McDonnell and austerity campaigner in fresh pledge to tackle “toothless” bank laws

14th April, 2017 12:01 am

John McDonnell has enlisted the support of a leading anti-austerity campaigner for a Labour pledge to halt the tidal wave of bank branch closures.

McDonnell and Prem Sikka have joined forces to demand a replacement for the Tories’ “toothless” laws on community banking with a vow to prevent yet more bank shutdowns which hit poor towns and villages and worsen deprivation.

It is the latest in a series of policy commitments this week which highlight the flaws of big business and comes after aides to Jeremy Corbyn began the year with a “rebrand” of the leadership in order to highlight its anti-establishment credentials.

Today McDonnell, the shadow chancellor, and Sikka, an emeritus professor at Essex university, demand banks do more to meet the needs of their communities and cite figures which they say show the “big four” lenders – Barclays, Lloyds, HSBC and state-owned RBS – made £11bn profit from their high street banks in 2015.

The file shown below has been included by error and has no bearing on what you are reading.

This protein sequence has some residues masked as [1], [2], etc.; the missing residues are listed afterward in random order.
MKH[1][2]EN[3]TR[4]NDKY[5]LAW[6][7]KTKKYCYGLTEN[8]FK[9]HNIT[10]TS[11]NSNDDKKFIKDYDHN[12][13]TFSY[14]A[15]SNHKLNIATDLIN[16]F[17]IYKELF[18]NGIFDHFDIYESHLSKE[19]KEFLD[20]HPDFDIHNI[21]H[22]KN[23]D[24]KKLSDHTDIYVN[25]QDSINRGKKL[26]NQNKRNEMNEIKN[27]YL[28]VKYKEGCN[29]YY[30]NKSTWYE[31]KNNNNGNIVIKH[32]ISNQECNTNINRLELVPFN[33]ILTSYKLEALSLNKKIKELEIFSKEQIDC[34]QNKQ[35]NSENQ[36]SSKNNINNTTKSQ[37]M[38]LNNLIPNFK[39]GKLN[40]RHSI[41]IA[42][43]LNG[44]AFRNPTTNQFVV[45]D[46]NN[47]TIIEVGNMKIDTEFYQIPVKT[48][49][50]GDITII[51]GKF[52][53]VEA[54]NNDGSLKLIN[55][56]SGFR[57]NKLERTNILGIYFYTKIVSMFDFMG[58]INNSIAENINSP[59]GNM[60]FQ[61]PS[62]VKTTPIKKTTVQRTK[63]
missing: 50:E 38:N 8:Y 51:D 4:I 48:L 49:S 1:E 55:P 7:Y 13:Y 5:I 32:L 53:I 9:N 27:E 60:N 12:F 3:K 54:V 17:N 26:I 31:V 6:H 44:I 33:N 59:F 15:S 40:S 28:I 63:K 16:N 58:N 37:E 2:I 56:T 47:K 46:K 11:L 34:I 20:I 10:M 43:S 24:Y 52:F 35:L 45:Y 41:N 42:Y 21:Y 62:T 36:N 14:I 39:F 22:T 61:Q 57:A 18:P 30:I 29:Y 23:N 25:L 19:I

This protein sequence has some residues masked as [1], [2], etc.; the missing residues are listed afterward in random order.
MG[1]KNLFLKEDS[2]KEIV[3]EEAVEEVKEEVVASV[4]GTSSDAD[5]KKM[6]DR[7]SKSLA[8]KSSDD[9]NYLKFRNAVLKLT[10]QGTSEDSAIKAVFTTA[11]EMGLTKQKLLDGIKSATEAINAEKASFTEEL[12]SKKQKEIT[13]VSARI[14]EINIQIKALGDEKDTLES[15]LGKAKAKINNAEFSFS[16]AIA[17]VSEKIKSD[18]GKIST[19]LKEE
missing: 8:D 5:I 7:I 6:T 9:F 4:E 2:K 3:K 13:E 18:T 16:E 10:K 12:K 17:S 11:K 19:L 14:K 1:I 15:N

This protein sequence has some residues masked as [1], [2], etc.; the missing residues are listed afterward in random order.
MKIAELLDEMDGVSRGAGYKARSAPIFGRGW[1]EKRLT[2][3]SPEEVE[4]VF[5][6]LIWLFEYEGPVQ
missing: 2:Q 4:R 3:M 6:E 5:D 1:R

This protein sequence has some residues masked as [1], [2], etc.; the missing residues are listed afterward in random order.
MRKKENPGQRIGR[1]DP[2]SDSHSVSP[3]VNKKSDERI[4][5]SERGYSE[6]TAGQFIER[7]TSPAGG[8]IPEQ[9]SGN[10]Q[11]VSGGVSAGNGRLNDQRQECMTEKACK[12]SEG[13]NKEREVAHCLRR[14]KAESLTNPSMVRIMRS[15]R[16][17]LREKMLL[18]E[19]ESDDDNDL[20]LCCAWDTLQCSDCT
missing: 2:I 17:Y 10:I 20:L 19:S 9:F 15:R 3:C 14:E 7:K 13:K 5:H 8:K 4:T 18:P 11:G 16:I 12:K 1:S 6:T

Some 1,046 bank branches closed between December 2015 and January 2017, with another 486 scheduled to shut this year, Labour said. Lending to local small business plunges when a bank closes its doors.

Labour will replace the Tories’ “access to banking protocol” with laws to prevent banks from closing high street branches, McDonnell says today.

“High street bank closures have become an epidemic in the last few years, blighting our town centres, hurting particularly elderly and more vulnerable customers, and local small businesses whilst making healthy profits for themselves. It’s time our banks recognise instead that they are a utility providing an essential public service,” he is expected to say.

“Only Labour will put in place the legal obligations needed to bring banks into line and stand up for our high streets, communities and small businesses.”

Sikka, whose writings have been championed by Labour frontbenchers and anti-austerity campaigners, published a supportive statement in which he said: “Banks receive considerable financial support from the public and in return should be required to provide financial infrastructure that meets the needs of individuals and businesses.”

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